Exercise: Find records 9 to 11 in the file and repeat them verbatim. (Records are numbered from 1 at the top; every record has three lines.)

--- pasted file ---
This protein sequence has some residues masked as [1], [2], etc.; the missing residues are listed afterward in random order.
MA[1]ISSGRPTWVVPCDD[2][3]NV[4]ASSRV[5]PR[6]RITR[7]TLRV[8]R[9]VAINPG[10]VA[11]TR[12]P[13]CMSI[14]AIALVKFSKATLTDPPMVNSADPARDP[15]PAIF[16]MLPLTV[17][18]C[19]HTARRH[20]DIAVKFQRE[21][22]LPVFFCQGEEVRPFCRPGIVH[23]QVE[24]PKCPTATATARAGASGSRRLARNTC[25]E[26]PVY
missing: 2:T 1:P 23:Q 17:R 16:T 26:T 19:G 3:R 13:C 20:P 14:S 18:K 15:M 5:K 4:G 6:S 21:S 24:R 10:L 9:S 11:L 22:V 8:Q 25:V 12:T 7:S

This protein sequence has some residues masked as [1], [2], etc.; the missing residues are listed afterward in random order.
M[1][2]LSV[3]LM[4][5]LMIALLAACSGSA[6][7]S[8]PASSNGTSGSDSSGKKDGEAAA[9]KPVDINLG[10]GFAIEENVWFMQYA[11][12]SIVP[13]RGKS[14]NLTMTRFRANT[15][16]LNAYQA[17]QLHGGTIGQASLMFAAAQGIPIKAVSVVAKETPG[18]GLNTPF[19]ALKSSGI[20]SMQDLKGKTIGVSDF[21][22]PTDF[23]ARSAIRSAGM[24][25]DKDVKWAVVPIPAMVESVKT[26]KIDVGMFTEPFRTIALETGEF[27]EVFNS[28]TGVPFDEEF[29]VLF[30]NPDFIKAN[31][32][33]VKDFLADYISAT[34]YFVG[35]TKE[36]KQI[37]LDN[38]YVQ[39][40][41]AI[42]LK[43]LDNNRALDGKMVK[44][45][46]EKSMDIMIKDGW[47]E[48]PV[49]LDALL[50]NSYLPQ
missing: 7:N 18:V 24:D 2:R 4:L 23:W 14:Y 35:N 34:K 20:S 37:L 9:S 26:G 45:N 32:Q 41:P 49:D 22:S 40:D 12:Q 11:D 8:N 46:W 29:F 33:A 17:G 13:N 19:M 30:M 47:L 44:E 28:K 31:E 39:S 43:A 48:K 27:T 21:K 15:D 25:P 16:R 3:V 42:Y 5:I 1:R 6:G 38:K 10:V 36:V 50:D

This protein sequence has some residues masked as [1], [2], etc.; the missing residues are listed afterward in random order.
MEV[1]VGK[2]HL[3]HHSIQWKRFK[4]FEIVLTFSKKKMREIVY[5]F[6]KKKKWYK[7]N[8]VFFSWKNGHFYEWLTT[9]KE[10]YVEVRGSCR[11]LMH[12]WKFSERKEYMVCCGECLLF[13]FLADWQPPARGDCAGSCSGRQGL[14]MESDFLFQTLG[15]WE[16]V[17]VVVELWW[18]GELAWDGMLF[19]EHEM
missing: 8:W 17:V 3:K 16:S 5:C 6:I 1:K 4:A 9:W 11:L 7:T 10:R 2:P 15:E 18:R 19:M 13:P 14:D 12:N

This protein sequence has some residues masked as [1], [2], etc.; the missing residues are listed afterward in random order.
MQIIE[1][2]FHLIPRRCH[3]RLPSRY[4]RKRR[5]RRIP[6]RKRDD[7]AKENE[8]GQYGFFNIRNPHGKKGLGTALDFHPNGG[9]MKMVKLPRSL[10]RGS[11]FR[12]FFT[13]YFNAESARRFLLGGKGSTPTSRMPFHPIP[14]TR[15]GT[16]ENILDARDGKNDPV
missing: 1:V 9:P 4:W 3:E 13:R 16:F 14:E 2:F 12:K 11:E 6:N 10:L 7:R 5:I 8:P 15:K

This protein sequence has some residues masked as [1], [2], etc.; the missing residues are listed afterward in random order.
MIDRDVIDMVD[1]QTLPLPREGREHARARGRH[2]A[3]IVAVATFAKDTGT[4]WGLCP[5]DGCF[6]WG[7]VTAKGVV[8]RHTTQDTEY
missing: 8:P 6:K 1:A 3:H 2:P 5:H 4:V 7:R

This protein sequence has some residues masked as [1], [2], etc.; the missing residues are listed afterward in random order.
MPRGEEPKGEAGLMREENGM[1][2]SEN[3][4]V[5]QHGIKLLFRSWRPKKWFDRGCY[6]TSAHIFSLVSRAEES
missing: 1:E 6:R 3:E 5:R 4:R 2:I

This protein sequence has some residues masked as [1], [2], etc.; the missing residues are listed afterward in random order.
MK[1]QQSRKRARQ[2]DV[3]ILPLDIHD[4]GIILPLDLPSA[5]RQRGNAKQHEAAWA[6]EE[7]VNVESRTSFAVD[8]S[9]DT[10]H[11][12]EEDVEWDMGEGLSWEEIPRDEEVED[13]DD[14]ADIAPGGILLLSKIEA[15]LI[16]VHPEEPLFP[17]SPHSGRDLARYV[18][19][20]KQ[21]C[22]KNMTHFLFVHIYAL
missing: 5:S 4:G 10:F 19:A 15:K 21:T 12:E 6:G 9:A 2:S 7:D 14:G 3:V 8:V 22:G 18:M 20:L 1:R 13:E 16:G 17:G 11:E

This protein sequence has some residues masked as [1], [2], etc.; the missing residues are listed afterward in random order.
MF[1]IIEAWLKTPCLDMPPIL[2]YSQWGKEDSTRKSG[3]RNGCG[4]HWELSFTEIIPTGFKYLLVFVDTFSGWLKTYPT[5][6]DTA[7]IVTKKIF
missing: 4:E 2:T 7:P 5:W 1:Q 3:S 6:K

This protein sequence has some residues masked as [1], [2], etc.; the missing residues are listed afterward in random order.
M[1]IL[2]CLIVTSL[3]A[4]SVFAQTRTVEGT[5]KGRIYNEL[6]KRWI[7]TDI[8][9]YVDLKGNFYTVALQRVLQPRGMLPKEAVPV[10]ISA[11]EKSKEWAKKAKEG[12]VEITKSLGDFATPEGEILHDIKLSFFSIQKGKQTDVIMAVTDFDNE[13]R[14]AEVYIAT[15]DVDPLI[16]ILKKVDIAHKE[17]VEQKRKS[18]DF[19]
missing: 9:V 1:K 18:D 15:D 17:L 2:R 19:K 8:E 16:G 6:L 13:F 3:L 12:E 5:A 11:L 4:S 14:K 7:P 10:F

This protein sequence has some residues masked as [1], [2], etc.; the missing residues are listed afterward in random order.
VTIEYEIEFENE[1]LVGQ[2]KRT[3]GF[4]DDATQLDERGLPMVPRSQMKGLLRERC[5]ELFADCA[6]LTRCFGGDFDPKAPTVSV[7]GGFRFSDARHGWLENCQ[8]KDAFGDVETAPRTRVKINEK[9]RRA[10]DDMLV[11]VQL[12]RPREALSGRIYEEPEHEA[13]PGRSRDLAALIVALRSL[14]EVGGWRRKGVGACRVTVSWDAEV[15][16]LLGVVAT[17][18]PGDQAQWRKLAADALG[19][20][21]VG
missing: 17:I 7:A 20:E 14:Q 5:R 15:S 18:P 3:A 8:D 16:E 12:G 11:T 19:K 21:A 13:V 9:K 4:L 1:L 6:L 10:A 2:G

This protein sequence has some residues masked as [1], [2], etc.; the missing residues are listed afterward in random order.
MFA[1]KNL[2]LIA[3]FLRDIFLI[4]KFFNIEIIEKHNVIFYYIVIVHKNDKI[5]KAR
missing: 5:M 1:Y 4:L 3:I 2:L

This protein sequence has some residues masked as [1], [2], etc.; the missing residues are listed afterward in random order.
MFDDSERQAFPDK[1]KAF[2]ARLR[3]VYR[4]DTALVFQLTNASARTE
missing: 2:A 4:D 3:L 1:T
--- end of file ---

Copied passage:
This protein sequence has some residues masked as [1], [2], etc.; the missing residues are listed afterward in random order.
M[1]IL[2]CLIVTSL[3]A[4]SVFAQTRTVEGT[5]KGRIYNEL[6]KRWI[7]TDI[8][9]YVDLKGNFYTVALQRVLQPRGMLPKEAVPV[10]ISA[11]EKSKEWAKKAKEG[12]VEITKSLGDFATPEGEILHDIKLSFFSIQKGKQTDVIMAVTDFDNE[13]R[14]AEVYIAT[15]DVDPLI[16]ILKKVDIAHKE[17]VEQKRKS[18]DF[19]
missing: 9:V 1:K 18:D 15:D 17:L 2:R 19:K 8:E 16:G 6:L 13:F 3:L 12:E 5:A 11:L 4:S 14:K 7:P 10:F

This protein sequence has some residues masked as [1], [2], etc.; the missing residues are listed afterward in random order.
VTIEYEIEFENE[1]LVGQ[2]KRT[3]GF[4]DDATQLDERGLPMVPRSQMKGLLRERC[5]ELFADCA[6]LTRCFGGDFDPKAPTVSV[7]GGFRFSDARHGWLENCQ[8]KDAFGDVETAPRTRVKINEK[9]RRA[10]DDMLV[11]VQL[12]RPREALSGRIYEEPEHEA[13]PGRSRDLAALIVALRSL[14]EVGGWRRKGVGACRVTVSWDAEV[15][16]LLGVVAT[17][18]PGDQAQWRKLAADALG[19][20][21]VG
missing: 17:I 7:A 20:E 14:Q 5:R 15:S 18:P 3:A 8:D 16:E 12:G 11:T 19:K 21:A 13:V 9:K 4:L 1:L 6:L 10:A 2:G

This protein sequence has some residues masked as [1], [2], etc.; the missing residues are listed afterward in random order.
MFA[1]KNL[2]LIA[3]FLRDIFLI[4]KFFNIEIIEKHNVIFYYIVIVHKNDKI[5]KAR
missing: 5:M 1:Y 4:L 3:I 2:L